Change McGraw's hiring practices, CALA says

By John O'Brien | Feb 13, 2009


CHARLESTON - While a legislative audit recently shined a light on the hiring practices of the state, a legal reform group is still more worried about Attorney General Darrell McGraw's.

Citizens Against Lawsuit Abuse said Thursday that McGraw's hiring practices need addressed and called for reform. McGraw draws criticism for hiring outside firms that have contributed to his campaign to represent the State in litigation.

The legislative audit showed that applicants with the highest civil service exam scores aren't always picked by the Division of Personnel. CALA says candidates are overlooked for those with political or family connections.

"Hiring practices by the attorney general have been the most blatant example of such cronyism," said Steve Cohen, executive director of CALA.

"A Sunshine Law is needed to bring public accountability to prevent the seemingly pay-to-play deals in Darrell McGraw's office that mirror those of the Illinois and New Mexico governors."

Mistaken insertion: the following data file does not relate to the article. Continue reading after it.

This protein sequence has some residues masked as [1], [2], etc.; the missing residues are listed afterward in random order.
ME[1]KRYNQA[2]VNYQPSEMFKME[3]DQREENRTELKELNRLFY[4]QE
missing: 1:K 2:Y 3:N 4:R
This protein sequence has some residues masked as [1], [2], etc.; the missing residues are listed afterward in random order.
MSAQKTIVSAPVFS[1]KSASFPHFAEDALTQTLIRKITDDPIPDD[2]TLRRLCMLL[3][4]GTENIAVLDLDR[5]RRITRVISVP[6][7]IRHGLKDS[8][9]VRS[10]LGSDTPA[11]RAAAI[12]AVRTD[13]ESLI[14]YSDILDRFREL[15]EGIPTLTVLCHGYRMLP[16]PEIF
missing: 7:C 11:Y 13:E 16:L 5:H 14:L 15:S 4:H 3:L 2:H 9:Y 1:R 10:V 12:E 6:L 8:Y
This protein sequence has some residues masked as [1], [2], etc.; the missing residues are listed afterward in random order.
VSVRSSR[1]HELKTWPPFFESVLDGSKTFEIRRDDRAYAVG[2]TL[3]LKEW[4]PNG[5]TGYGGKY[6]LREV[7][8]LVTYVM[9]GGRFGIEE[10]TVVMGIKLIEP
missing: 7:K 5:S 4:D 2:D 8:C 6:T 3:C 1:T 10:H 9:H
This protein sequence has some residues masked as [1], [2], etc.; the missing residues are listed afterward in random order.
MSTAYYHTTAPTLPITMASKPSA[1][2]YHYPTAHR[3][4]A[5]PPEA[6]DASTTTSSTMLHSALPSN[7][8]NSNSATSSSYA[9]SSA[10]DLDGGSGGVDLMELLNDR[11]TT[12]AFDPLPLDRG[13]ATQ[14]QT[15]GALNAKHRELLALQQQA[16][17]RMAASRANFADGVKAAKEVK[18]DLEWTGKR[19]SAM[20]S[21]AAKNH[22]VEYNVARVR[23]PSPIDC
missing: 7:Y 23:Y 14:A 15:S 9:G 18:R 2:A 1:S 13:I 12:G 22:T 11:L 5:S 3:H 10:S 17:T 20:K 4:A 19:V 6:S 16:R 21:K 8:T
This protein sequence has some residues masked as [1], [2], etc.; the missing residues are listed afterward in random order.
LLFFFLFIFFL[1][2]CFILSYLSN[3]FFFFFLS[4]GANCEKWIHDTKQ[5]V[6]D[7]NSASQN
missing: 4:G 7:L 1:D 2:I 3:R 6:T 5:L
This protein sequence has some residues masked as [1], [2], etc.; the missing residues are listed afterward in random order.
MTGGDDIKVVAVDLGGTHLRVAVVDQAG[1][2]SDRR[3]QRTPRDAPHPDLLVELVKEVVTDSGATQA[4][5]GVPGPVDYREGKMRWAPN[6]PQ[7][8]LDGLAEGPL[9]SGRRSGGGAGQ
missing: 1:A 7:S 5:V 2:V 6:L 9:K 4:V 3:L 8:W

McGraw's highest-profile cases in which he hired outside counsel that contributed to his campaigns are his 2001 suit against OxyContin maker Purdue Pharma that resulted in more than one-third of a $10 million settlement going to the attorneys and a recent settlement with Visa and MasterCard that yielded $3.9 million in attorneys fees.

McGraw's office has a similar disdain for CALA. Chief Deputy Attorney General Fran Hughes feels the group's grassroots image is a sham, and that it is funded by out-of-state corporate interests.

Hughes approached Cohen after a hearing in Wheeling and said it was dishonest to call his group a watchdog when it was a business group.

"One of these days you will be exposed, and you will get your due," she told Cohen.

Cohen had asked a state judge to demand information that showed the $3.9 million the attorneys requested in the Visa/MasterCard case is justified.

Last year, Hughes said CALA's objective is "to foster a legal environment that shields its contributors from accountability when they break the law."

State personnel director Otis Cox rejected the notion that the audit's findings hint at any nepotism in the State's hiring practices, according to a report in the Charleston Daily Mail.

"No one has come to me and said, 'We have a problem with nepotism,'" Cox told lawmakers, according to the report.

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